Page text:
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Lessons Learned Implementing Community-based Comprehensive Case Management for Families Surviving Homicide

NCJ Number
Child & Family Social Work Volume: 22 Issue: 3 Dated: 11/2016 Pages: 1161-1174
J. C. Spilsbury; Nicole L. Phelps; Eileen Zata; Rosemary H. Creeden; Wendy C. Regoerzi
Date Published
November 2016
14 pages
Since family members of homicide victims often experience a wide range of adverse reactions to the homicide, this study reports on the Traumatic Loss Response Team, a project conducted by a community‐based, mental‐health agency to provide comprehensive case‐management services for homicide survivors' complex needs.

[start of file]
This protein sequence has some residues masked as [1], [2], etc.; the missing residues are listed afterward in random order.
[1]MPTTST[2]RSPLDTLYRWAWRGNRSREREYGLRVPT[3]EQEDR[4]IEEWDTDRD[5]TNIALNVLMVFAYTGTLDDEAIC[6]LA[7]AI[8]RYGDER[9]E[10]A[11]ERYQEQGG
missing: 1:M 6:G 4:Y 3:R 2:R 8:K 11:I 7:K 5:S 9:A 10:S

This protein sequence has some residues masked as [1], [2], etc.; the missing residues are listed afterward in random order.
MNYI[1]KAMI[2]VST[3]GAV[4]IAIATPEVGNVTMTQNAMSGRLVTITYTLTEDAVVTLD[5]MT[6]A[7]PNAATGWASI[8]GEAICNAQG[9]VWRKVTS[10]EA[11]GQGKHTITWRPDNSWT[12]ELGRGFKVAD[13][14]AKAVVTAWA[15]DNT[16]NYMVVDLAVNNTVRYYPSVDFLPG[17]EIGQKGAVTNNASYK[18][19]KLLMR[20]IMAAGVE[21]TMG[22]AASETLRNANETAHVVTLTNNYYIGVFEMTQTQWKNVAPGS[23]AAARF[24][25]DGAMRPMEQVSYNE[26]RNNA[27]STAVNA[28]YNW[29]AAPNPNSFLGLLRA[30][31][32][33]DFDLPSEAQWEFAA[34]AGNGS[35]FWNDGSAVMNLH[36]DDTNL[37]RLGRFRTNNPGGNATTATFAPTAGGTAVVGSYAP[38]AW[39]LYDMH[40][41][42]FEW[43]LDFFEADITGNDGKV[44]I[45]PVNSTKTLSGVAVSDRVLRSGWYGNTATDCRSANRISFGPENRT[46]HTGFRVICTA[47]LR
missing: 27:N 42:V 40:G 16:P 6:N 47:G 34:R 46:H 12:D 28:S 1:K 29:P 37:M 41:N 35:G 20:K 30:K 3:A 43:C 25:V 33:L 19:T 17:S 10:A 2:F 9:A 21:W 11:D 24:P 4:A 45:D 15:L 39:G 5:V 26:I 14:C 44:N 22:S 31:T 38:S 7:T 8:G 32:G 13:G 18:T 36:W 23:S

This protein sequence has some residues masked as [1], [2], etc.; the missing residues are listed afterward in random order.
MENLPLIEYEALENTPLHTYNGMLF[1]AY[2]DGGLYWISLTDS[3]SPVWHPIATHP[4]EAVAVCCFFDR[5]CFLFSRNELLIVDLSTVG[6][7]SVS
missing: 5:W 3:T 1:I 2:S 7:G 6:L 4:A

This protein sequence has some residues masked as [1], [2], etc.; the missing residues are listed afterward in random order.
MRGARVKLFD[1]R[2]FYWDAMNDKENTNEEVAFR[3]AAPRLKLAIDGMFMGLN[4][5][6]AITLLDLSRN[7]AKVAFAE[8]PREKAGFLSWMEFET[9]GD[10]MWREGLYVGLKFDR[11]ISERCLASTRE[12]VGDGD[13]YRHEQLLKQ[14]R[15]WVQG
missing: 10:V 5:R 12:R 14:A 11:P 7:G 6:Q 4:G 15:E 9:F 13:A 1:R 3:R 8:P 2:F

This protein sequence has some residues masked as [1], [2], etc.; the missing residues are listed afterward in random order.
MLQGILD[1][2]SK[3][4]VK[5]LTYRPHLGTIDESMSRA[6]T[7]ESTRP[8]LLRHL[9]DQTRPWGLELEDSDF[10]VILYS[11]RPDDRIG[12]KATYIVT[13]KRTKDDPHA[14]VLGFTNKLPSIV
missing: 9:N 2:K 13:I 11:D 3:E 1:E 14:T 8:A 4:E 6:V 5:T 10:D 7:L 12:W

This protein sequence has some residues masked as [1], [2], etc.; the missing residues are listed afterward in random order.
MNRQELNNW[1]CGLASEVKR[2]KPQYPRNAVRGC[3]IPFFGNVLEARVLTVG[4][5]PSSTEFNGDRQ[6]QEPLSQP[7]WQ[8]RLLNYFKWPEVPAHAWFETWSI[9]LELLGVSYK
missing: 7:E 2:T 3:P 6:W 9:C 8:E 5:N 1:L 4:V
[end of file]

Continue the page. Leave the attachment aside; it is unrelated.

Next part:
The study abstracted service/process data from open client cases in 2013 (most recent year with available data) and conducted interviews with the project's implementing agencies. Interviews revealed both initial challenges and factors facilitating successful implementation. Main challenges to overcome included gaining credibility and trust from police and addressing issues related to the overlap of services provided to families by numerous agencies that may become involved in homicide cases. Partners viewed the project as providing a range of important services to families, including acting as an intermediary/buffer between families and police. Regarding service data, of the 131 cases open in 2013, most were referred directly by police and involved community violence, an adult victim, and a firearm. Most of the 164 clients who received services were female, adult, African‐American, and parents of the deceased. Grief support was the most common among numerous services provided. The researchers hope that this study will catalyze the sharing of similar data and experiences among organizations providing services to homicide survivors. (Publisher abstract modified)